Whoever said "Life is So Unfair", lived with brothers, or at least a lot of men in their world. How do I know? It started in the beginning…
I am fairly certain that as the Creator was busy planting shrubberies, sculpting mountain ranges and churning the waters into the oceans, He wasn’t thinking “Hey… what a great place to potty!” I sincerely doubt that He felt the urge to pause momentarily and walk behind the nearest tree to empty His bladder.
Why is it that the human male species, equally made in His image, has deemed the entire planet to be one big potty?
Maybe I’m jealous because I don’t have that “tree” option before me. At least I don’t have it when I’m sober… and since I gave up drinking in the 80s, I may feel a little left out of the loop here.
My first recollection of the inequality of the male/female potty options came as a young child. My little brother having pushed his way into the world screaming like a Goth at a Marilyn Manson concert, had life so much easier than I. On those horrible two-day drives from Texas to Kentucky to visit family, my father was never one to willingly stop for the essentials, like a child’s need to potty. If I complained that I had to “go”, I was instructed to “hold it”. If I could not possibly hold it any longer, my father begrudgingly pulled over to the side of the road and to my horror of horrors I was expected to “cop a squat” while millions of happy motorists drove by to watch. That fear typically scared the pee right out of me. However, when I could not perform adequately (or in a timely manner), I was whisked back into the station wagon to begin “holding it” again until my father had to “go” or we ran out of gas, whichever came first.
My younger brother had a much easier road of it. My mother, always being prepared, carried with us a Kraft Mayonnaise jar specifically for my younger brother’s use. It came complete with the screw on lid that kept its contents not only hermetically sealed, but fresh too. The young Jedi only need to whimper once and he was physically hauled to the front seat where he stood between my parents and emptied his much smaller bladder into said jar, and happily bounced back to my area to gloat at his success. I typically skulked back to the third seat facing the rear of the vehicle in order to escape his bragging ability whilst twisting off body parts of his newest GI Joe action figure. (A woman’s wrath begins at an early age).
In grade school, one learned quickly to not follow boys on the playground if they headed to the nearest wooded area. An overly curious child might walk away with a more enlightened view of the world.
In high school, the majority of my friends were not just boys, but boys ready to be men at the next full moon! I hung around military-minded and ambitious fellows who lived on the edge and for adventures not found in our small town. A favorite hang-out was a wooded area about 30 miles away. Many an evening was spent trudging through the forest, playing “flashlight” (an almost-adult version of hide-and-seek), setting booby-traps and building campfires. My good friend Joey, ever a gentleman, always announced his intention as he walked to a tree line, lest an unsuspecting female happened upon him. As I look back on it now, his announcement may have been to entice the unsuspecting female, but I was no fool… my brother pee’d in a Mayo jar!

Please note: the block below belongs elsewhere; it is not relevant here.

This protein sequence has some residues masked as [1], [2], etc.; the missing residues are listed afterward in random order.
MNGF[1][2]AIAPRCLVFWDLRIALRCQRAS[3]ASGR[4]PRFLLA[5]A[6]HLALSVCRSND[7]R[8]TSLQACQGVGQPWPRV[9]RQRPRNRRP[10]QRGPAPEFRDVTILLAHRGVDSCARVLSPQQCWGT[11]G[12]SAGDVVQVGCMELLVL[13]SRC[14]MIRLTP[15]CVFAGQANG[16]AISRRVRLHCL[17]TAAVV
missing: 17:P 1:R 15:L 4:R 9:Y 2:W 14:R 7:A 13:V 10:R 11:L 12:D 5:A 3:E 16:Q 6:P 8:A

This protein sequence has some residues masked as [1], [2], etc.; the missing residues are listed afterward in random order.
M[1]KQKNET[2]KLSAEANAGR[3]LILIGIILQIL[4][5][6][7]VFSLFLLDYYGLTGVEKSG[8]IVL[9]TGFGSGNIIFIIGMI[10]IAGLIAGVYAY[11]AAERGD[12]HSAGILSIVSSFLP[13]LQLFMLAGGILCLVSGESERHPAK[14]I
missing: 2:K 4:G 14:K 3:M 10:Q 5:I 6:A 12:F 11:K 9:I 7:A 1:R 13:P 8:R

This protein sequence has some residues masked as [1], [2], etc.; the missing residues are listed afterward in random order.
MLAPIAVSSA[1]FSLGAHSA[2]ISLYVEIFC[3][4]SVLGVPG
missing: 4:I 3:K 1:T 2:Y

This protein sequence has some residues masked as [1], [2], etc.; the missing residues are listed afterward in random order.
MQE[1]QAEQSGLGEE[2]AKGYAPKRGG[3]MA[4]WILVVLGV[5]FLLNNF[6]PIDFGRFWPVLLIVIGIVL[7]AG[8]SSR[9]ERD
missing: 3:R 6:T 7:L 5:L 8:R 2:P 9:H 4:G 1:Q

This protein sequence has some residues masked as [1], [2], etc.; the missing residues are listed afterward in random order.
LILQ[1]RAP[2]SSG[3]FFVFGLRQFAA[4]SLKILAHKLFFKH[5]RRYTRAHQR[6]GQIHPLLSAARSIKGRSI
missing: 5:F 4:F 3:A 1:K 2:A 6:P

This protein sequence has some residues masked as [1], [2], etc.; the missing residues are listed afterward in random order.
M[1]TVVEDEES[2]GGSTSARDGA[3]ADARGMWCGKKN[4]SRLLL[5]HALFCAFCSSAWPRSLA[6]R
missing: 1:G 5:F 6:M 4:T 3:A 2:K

As an adult, I met my great friend Brent. Brent is a guy who you can count on when the chips are down. He’s an incredibly talented man in so many respects and a gifted spiritual leader. His biggest drawback… he has the bladder of a gnat. He traveled for many years with a drama ministry and his traveling motto was “where you be, that’s where you pee”. This could make a simple three-hour tour lengthen into a six-hour ordeal. Whenever he would stop, and there were plenty of times for it, he would marvel at my ability to wait until our final destination to potty. I commented on his inability to wait and he affectionately referred to me as a camel… then told me I would have health problems, as I got older.
Then I watched, in horror, as my friend Carey took one of his boys by the hand while we were all playing at a playground, and walked over to the nearest tree. Apparently, the “world’s your personal potty” is a generation-to-generation, male-bonding, hand-me-down sort of instruction. I was both appalled and astonished that this God-fearing father of triplets would so easily assume a baser instinct, and then pass it on to the next generation. This folly proved itself as I was baby-sitting same child a few weeks later and he showed his intention to potty on a washcloth in the middle of the bonus room while watching a Barney video. I don’t remember having moved that quickly since.
This inequality finds its way into society as well. Heaven forbid a lady attempt to potty during a theatrical intermission or between the two acts of a concert. Walk into the lobby and the men step in and step out. Women are lined up for miles, shifting from one foot to the next and mentally willing the women in line ahead of us to move as quicksilver so that we may get to the next empty stall. Only the most hard-hearted and calloused women will not allow a sister performing the ever-popular “Pee Pee Dance” to cut in line. Those women feel they paid their dues to society and they know their dates have been patiently waiting outside the Ladies’ Room for their return.
So, chalk up another plus for the boy’s team in the land of inequality between the sexes. They don’t have to bear children, they don’t have to wear pantyhose (unless they really want to, but that’s a whole ‘nother ball of wax) and they get to pee standing up. Life is so unfair.